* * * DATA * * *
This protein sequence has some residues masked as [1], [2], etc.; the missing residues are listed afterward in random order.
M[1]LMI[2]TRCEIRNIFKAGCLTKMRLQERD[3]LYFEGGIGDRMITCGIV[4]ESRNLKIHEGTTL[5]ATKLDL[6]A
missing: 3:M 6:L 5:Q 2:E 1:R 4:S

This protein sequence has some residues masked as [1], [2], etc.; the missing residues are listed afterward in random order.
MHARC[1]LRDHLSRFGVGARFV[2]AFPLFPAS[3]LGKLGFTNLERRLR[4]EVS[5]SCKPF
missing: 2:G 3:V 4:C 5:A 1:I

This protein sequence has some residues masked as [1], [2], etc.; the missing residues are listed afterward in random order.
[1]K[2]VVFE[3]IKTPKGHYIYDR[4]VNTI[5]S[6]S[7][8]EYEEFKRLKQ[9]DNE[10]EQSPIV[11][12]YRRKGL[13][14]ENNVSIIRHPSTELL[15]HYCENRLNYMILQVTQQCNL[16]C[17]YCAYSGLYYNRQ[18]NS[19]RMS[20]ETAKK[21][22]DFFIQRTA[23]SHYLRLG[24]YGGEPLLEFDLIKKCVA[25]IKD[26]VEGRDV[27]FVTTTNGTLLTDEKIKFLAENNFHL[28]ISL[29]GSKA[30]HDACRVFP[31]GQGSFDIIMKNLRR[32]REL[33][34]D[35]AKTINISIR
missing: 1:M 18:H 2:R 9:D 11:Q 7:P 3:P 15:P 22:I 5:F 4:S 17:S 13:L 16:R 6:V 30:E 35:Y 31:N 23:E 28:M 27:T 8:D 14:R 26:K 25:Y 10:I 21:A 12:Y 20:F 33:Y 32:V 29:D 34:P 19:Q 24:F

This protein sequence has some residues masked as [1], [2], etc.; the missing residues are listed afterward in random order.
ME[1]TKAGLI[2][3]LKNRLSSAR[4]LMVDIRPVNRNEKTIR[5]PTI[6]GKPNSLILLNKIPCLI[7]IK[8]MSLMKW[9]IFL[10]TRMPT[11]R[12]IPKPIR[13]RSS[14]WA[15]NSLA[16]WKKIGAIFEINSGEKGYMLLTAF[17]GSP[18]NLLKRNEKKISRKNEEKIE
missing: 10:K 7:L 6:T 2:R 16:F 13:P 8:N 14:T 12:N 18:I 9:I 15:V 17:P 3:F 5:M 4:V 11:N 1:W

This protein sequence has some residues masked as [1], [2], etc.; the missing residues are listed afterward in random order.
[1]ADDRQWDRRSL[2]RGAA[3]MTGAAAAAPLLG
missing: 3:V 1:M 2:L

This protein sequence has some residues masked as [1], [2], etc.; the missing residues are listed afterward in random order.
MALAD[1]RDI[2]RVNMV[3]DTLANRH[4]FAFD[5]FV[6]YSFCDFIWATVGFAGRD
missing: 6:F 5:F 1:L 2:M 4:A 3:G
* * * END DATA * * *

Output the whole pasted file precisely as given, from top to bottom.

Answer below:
This protein sequence has some residues masked as [1], [2], etc.; the missing residues are listed afterward in random order.
M[1]LMI[2]TRCEIRNIFKAGCLTKMRLQERD[3]LYFEGGIGDRMITCGIV[4]ESRNLKIHEGTTL[5]ATKLDL[6]A
missing: 3:M 6:L 5:Q 2:E 1:R 4:S

This protein sequence has some residues masked as [1], [2], etc.; the missing residues are listed afterward in random order.
MHARC[1]LRDHLSRFGVGARFV[2]AFPLFPAS[3]LGKLGFTNLERRLR[4]EVS[5]SCKPF
missing: 2:G 3:V 4:C 5:A 1:I

This protein sequence has some residues masked as [1], [2], etc.; the missing residues are listed afterward in random order.
[1]K[2]VVFE[3]IKTPKGHYIYDR[4]VNTI[5]S[6]S[7][8]EYEEFKRLKQ[9]DNE[10]EQSPIV[11][12]YRRKGL[13][14]ENNVSIIRHPSTELL[15]HYCENRLNYMILQVTQQCNL[16]C[17]YCAYSGLYYNRQ[18]NS[19]RMS[20]ETAKK[21][22]DFFIQRTA[23]SHYLRLG[24]YGGEPLLEFDLIKKCVA[25]IKD[26]VEGRDV[27]FVTTTNGTLLTDEKIKFLAENNFHL[28]ISL[29]GSKA[30]HDACRVFP[31]GQGSFDIIMKNLRR[32]REL[33][34]D[35]AKTINISIR
missing: 1:M 18:H 2:R 9:D 11:Q 7:P 3:P 15:P 22:I 5:F 4:S 17:S 13:L 16:R 6:V 30:E 35:Y 31:N 23:E 28:M 27:T 8:D 14:R 26:K 25:Y 10:I 21:A 12:Y 20:F 33:Y 32:V 29:D 34:P 19:Q 24:F

This protein sequence has some residues masked as [1], [2], etc.; the missing residues are listed afterward in random order.
ME[1]TKAGLI[2][3]LKNRLSSAR[4]LMVDIRPVNRNEKTIR[5]PTI[6]GKPNSLILLNKIPCLI[7]IK[8]MSLMKW[9]IFL[10]TRMPT[11]R[12]IPKPIR[13]RSS[14]WA[15]NSLA[16]WKKIGAIFEINSGEKGYMLLTAF[17]GSP[18]NLLKRNEKKISRKNEEKIE
missing: 10:K 7:L 6:T 2:R 16:F 13:P 8:N 14:T 12:N 18:I 9:I 15:V 17:P 3:F 5:M 4:V 11:N 1:W

This protein sequence has some residues masked as [1], [2], etc.; the missing residues are listed afterward in random order.
[1]ADDRQWDRRSL[2]RGAA[3]MTGAAAAAPLLG
missing: 3:V 1:M 2:L

This protein sequence has some residues masked as [1], [2], etc.; the missing residues are listed afterward in random order.
MALAD[1]RDI[2]RVNMV[3]DTLANRH[4]FAFD[5]FV[6]YSFCDFIWATVGFAGRD
missing: 6:F 5:F 1:L 2:M 4:A 3:G